5 Ways to Use the Best of Chinese Medicine to Boost Your Fertility

This post was originally published on the Women's Health and Lifestyle site Mother.ly. For the full article, click here!

By Mary Sabo, L.Ac DACM

For a pregnancy to occur, there are many factors in a woman’s body that must be balanced and healthy.  Men must also have normal strong sperm, which can be affected by diet, lifestyle and overall health. When we are young, we are typically naturally more fertile and resilient, but as we age and are exposed to…you know, life (stress, environmental toxins, poor dietary and lifestyle choices, the progression of disease processes, the natural decline of cellular quality), it can become more challenging.  Couples struggling to conceive, however, have many options for improving their odds of conceiving and almost all couples become pregnant or have a child as long as they keep pursuing their options. 

Western medical techniques for fertility are typically focused on targeted intervention in the uterus and ovaries involving manipulating ovulation, surgical procedures (to remove polyps, cysts, endometriosis, or fibroids), and artificial reproductive technologies like intrauterine insemination and in vitro fertilization. The Eastern medical approach, however, focuses on helping the body self-correct and improves the function and health of the reproductive organs as well as the entire system. Both approaches have limitations, but studies have shown that when done together, they can work better than either alone.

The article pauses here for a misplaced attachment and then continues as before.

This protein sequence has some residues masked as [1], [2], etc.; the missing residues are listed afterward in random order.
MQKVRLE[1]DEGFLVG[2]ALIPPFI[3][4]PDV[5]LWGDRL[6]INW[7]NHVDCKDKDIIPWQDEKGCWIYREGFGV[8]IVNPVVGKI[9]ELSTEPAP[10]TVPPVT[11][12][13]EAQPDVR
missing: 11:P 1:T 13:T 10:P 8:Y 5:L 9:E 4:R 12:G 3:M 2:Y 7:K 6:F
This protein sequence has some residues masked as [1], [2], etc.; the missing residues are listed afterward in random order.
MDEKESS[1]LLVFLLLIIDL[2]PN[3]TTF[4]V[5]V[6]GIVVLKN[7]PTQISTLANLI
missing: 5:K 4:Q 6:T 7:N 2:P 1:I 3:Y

For 5 tips on boosting your fertility naturally, read the rest of the article HERE!

Finding the Best Fertility Doctor for You

By Mary Sabo, L.Ac. DACM

When it comes time to seek medical help for your fertility, finding the right specialist can make a huge difference in your experience. Fertility doctors are called Reproductive Endocrinologists (RE) and depending on where you live, there may be many or only a few from which to choose. In Manhattan, where I practice, there are hundreds of doctors in dozens of clinics in the region and it can be confusing to figure out where to go.  

When I am working with a patient who I suspect may need Western medical fertility support and who does not yet have an RE, I carefully consider their case, their needs, and their preferences for intervention. I see patients from most of the fertility clinics in the region and have over time learned the nuances in their approaches, success rates, bedside manners and areas of expertise. I use this knowledge to help guide my patients to an RE who might be the best fit for them.  

Those of you who don’t have a fertility-savvy acupuncturist in your neighborhood may need to do a bit more research. Lucky for you, a new website exists that is collecting information, reviews, and statistics on fertility clinics in cities around the US.  FertilityIQ is a wonderful tool that empowers couples to learn more about their options when it comes to choosing an RE and fertility clinic. It was created by a San Francisco couple who experienced their own frustrating fertility journey and dreamed of making it easier for others. The site includes a summary of each clinic’s reported statistics compared to the national average, as well as lots of other details such as the responsiveness of the nursing staff, how often patients see their doctor, and personalized (and verified) reviews. It’s a great place to start if you are searching for a fertility doctor.